In further examples, the action that causes the one or more texture values for the second pixel to not be retrieved from the buffer may be an action that causes texture mapping to not be performed for the second pixel. For example, the action may be an action that asserts a control signal that causes the texture values to not be retrieved for the second pixel. The control signal may be, for example, a control signal that causes another processing stage within the pixel processing pipeline to discard the pixel. As another example, the control signal may enable or disable a texture mapping stage for a particular pixel within the pixel processing pipeline. In more examples, the action that causes the one or more texture values for the second pixel to not be retrieved from the buffer may be an action that sets a texture mapping disable attribute for the second pixel to a value that causes texture mapping to be disabled for the pixel.

The destination alpha testing module that is used to implement the selective texture value retrieval techniques of this disclosure may be implemented in various ways. For example, the destination alpha testing module may be implemented as a dedicated fixed-function hardware block, as a shader program executing on a shader unit, as a configurable stencil testing block configured to perform destination alpha testing, and/or as a configurable z/stencil testing block configured to perform destination alpha testing. These various configurations will be described in further detail later in this disclosure.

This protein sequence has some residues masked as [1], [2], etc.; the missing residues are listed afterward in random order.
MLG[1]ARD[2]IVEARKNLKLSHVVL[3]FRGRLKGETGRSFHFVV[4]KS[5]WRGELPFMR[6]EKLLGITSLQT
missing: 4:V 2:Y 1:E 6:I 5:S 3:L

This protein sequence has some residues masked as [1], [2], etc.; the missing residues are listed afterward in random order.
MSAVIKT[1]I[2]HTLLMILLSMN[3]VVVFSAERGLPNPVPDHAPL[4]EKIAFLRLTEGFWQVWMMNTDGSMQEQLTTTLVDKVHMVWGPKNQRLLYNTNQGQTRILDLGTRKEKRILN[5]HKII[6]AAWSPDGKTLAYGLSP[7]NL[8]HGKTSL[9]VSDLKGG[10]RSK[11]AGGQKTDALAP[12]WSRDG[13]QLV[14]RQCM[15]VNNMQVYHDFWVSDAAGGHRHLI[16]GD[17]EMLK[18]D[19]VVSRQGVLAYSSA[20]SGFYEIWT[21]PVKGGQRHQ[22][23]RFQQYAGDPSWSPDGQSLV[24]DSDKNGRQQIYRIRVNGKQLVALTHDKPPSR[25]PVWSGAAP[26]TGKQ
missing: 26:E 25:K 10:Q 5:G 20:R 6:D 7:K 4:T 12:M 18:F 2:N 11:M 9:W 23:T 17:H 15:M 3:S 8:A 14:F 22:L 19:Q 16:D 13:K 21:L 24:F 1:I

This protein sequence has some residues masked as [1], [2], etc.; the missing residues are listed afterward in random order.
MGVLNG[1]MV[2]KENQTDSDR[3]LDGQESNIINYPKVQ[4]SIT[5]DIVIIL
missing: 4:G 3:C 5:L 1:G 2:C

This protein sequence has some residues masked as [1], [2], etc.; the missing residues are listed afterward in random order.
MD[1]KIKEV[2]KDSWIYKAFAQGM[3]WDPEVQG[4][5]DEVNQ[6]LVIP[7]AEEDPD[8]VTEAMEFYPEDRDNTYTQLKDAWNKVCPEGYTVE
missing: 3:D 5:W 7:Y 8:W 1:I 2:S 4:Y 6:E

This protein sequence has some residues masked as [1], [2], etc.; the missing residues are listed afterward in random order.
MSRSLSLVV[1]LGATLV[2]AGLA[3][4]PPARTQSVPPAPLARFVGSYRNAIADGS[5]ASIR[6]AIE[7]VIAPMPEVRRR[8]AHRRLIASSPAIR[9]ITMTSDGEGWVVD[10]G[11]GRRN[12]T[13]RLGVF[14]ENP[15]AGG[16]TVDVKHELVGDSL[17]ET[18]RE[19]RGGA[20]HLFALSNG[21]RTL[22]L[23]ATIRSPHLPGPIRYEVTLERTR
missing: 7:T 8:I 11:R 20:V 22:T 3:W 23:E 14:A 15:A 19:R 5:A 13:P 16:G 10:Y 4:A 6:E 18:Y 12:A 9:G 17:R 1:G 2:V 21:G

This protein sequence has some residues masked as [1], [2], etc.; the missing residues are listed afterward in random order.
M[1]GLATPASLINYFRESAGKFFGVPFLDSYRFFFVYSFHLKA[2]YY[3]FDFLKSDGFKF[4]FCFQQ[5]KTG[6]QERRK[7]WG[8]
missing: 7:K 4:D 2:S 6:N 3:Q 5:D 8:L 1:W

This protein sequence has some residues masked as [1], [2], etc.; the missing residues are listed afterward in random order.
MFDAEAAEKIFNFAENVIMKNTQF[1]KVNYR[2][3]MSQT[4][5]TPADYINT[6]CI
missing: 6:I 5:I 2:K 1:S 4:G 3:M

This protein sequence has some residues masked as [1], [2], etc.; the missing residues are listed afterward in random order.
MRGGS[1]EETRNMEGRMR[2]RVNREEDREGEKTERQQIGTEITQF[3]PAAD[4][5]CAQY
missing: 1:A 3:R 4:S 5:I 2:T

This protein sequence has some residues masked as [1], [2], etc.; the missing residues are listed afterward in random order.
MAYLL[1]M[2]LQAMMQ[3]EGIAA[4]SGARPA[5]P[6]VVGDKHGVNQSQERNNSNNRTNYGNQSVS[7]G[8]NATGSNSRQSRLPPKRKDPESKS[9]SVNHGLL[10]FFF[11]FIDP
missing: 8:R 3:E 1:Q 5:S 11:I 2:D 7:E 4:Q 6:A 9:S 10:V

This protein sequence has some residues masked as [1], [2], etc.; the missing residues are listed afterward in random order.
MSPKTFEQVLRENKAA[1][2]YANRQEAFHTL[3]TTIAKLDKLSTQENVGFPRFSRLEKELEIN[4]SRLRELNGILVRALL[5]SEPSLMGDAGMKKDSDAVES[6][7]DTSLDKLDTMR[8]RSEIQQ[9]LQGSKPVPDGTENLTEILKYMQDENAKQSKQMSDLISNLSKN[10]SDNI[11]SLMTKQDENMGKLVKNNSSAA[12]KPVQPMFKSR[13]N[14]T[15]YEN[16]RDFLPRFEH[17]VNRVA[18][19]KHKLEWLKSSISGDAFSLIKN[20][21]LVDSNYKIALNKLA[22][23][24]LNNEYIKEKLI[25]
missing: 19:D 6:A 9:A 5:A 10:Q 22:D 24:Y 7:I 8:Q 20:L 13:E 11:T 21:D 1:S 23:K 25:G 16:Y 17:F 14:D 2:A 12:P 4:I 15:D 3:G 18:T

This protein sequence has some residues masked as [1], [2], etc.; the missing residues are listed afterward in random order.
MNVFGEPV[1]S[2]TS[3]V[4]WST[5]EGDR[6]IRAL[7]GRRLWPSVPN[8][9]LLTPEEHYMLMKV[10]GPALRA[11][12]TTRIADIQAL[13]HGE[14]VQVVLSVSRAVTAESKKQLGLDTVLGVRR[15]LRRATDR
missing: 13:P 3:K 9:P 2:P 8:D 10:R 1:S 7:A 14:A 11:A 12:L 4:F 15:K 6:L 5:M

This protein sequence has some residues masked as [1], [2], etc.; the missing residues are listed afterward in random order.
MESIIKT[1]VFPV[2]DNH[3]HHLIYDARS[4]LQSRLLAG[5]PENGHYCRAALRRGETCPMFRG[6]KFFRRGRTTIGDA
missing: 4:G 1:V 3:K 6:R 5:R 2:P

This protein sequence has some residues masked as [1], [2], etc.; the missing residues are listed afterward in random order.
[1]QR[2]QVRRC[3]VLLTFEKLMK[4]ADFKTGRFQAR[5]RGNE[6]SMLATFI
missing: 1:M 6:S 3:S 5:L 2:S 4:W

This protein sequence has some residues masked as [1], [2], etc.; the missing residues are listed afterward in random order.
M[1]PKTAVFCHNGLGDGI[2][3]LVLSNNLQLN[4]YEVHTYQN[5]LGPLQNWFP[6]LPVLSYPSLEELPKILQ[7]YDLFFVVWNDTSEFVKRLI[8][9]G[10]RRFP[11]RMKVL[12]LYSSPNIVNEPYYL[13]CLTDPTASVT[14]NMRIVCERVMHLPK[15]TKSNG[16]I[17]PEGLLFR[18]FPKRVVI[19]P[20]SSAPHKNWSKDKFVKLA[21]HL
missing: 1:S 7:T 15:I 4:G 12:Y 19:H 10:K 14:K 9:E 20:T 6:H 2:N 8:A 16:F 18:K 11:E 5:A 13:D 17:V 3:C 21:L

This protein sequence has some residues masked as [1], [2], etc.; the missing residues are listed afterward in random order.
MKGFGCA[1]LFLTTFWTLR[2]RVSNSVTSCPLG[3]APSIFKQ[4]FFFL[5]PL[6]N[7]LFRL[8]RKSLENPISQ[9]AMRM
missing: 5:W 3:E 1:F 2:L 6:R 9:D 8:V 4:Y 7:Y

GPU 12 may, in some instances, be integrated into a motherboard of computing device 2. In other instances, GPU 12 may be present on a graphics card that is installed in a port in the motherboard of computing device 2 or may be otherwise incorporated within a peripheral device configured to interoperate with computing device 2. GPU 12 may include one or more processors, such as one or more microprocessors, application specific integrated circuits (ASICs), field programmable gate arrays (FPGAs), digital signal processors (DSPs), or other equivalent integrated or discrete logic circuitry.

GPU 12 may be directly coupled to GPU cache 14. Thus, GPU 12 may read data from and write data to GPU cache 14 without using bus 20. In other words, GPU 12 may process data locally using a local storage, instead of off-chip memory. This allows GPU 12 to operate in a more efficient manner by eliminating the need of GPU 12 to read and write data via bus 20, which may experience heavy bus traffic. In some instances, however, GPU 12 may not include a separate memory, but instead utilize system memory 10 via bus 20. GPU cache 14 may include one or more volatile or non-volatile memories or storage devices, such as, e.g., random access memory (RAM), static RAM (SRAM), dynamic RAM (DRAM), erasable programmable ROM (EPROM), electrically erasable programmable ROM (EEPROM), Flash memory, a magnetic data media or an optical storage media.